Today we continue our monthly feature, “Upfront & Personal”, on the Legal Executive Institute blog. The column, created by Rose Ors, brings “the person behind the title” to the forefront in interviews with some of the most influential members of the legal community.
Connie Brenton, Chairman of the Board of the Corporate Legal Operations Consortium (CLOC) and Senior Director of Legal Operations at NetApp, Inc., spoke recently with Ms. Ors, the CEO and Founder of ClientSmart, about defining life moments, strong working relationships, and why CLOC is so popular.
Rose Ors: What is a childhood memory that brings you joy?
Connie Brenton: My father and mother — both fearless — loved to take my sisters and me on trips to out-of-the-way places. They wanted us to experience different cultures and develop a big-picture view of the world. One of these spots was Zihuatanejo, at the time a sleepy fishing village in Mexico. I was 10 years old and, decades later, still recall the exhilaration I felt when our tiny airplane landed on that dirt runway. The trip was not only a spectacular adventure, but one that made the most profound impression. I return to Zihuatanejo often; it’s my happy place.
Rose Ors: What life moments have defined you?
Connie Brenton: There are three life moments that have defined me. Becoming a mother, my father’s passing, and CLOC.
The moment I became a mother everything changed for me. I had been elated when I learned I was pregnant, but nothing prepared me for the bond I felt when each of my sons was born. Each time was a miracle.
Rose Ors: And your father?
Connie Brenton: My father was a pretty spectacular human being, and he was spectacular to me as a father and a friend. There was just always a sincere interest from him about what I was doing or feeling. And our interests were so similar — he could get inside my head, and I could get inside his head.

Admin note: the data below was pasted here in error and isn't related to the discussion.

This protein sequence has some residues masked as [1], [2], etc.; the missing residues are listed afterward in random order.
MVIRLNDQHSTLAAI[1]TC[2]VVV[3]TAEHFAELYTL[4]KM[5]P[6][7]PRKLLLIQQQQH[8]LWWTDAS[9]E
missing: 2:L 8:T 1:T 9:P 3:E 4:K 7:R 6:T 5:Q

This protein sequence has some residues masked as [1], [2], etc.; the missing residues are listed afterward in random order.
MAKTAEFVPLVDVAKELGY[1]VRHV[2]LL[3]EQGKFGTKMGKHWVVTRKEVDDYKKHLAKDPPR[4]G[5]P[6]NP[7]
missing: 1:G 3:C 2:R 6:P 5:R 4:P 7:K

He died in 1999 and the loss for me feels like yesterday. He was skiing in Vail when he had a heart attack and died on the mountain. I was at home hosting a birthday party for one of my sons and didn’t have the opportunity to say goodbye. His death taught me about grief and the process of healing. I learned that I could experience unbearable pain and get through it. The lessons I learned during this time have made me a far more grounded and grateful person. It has made me more connected to my family and more spiritual.
Rose Ors: Your father would have been over the moon over CLOC’s success.
Connie Brenton: My father would be thrilled because he would know that CLOC has everything I love — people, business, collaboration, disruption, team-building. He would know that every aspect of creating CLOC — from building our LinkedIn profile to organizing our conference in Las Vegas last year — 2,500 attendees! — is an act of love for me. He would know what a gift it is for me to be part of this change movement.
Rose Ors: Why has CLOC resonated for so many, so quickly?
Connie Brenton: Every person who accepts a role in legal operations takes on the mantel of change. It’s a difficult journey. It is often a lonely one, too. CLOC provides a unified direction and voice to those in legal operations. CLOC is a community that champions change, acknowledges the courage it takes to make change happen, and supports its members as people and professionals. When we’re all together it’s comforting and validating.